In business, psychology, science and politics, successful metaphors should be as common as one-liners at a comedy convention, as numerous as drunks at a tailgate party, as bountiful as bribes in Chicago politics.
In advertising, GEICO, the insurance company, has successfully grabbed attention with its use of metaphor (or it’s close cousin, the analogy) in its “Happier Than” campaign.
me happier than a body builder directing traffic.
GEICO makes me happier than Christopher Columbus with speed boats.
GEICO makes me happier than a witch in a broom factory.
In I Is an Other, James Geary suggests that technological innovations often result from metaphorical thinking, in that they result from combining two things that normally don’t go together. While trying to figure out how to stop marine organisms from accumulating on the hulls of ships, Anthony Brennan noticed that “unlike other slow-moving sea creatures, such as whales, sharks aren’t bothered much by barnacles. Why not?” He discovered a distinctive micro-diamond pattern on shark skin. Imitating this not only helped hulls of ships but also discouraged bacteria growth on hospital surfaces like nurse call buttons, bed rails and bathroom doors (pp. 204-5).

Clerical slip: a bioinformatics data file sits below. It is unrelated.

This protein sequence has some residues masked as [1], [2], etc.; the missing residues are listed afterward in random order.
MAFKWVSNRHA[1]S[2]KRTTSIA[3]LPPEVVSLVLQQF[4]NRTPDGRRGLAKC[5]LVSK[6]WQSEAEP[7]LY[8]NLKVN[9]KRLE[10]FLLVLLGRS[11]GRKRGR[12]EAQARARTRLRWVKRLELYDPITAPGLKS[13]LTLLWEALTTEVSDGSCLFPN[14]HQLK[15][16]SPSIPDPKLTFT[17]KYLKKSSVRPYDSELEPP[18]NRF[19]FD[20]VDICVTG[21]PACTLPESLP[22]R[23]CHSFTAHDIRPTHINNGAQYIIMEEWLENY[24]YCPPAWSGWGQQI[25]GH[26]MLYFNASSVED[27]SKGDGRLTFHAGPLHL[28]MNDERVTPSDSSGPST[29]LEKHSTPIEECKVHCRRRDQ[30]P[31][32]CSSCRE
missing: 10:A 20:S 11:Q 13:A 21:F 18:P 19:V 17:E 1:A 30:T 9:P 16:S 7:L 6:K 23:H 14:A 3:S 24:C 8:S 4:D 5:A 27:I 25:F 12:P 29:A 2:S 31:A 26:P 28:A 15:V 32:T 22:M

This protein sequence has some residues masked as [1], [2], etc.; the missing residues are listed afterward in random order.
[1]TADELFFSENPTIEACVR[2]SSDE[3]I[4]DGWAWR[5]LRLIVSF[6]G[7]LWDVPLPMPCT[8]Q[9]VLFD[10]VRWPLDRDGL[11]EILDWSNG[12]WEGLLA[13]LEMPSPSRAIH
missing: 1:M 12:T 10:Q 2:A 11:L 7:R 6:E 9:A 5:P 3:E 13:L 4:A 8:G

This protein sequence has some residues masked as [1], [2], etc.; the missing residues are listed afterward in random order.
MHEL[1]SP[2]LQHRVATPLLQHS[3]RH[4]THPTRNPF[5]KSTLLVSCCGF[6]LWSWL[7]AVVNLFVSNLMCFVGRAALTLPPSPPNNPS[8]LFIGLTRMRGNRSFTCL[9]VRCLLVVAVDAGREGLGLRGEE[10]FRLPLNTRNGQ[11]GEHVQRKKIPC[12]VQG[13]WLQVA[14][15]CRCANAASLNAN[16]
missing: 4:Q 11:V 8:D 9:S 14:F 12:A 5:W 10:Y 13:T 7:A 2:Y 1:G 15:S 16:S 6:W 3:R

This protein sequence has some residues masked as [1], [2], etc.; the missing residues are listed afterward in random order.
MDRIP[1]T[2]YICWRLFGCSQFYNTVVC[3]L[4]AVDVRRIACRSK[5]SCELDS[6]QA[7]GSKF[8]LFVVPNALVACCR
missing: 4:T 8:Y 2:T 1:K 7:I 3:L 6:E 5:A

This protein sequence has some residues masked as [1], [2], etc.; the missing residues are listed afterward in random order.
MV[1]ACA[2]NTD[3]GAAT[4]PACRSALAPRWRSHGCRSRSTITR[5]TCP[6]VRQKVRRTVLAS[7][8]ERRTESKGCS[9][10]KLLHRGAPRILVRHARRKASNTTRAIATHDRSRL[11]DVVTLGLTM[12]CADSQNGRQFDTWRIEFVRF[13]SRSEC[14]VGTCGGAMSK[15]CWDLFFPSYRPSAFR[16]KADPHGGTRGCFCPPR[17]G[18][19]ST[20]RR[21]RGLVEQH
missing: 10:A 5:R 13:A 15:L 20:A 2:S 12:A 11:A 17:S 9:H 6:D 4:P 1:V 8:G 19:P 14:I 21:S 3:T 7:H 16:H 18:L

Some psychologists help patients expand on their own metaphors not only to understand what and how they are feeling but to explore underlying causes and move toward cures. One adolescent regularly used “red” imagery to describe his anger and “blue” to talk about when he was cooler and more in control. Taking this cue, he and his counselor were able to focus on building more “blue” places, people and activities into his routine. (pp. 219-20).
I’ve blogged previously about how successful book titles often do what metaphors do–combine the familiar with the unfamiliar to grab attention and communicate more fully than literal language is able to do. You’d expect metaphors to be part of publishing. But as Geary has shown, metaphors are important and effective in a wide range of activities.
You already use metaphors without realizing it. Do it consciously, no matter what you are up to, and you’ll be happier than a gymnast in zero gravity.
First Installment of this Series: I Is an Other (1) Awash in Metaphors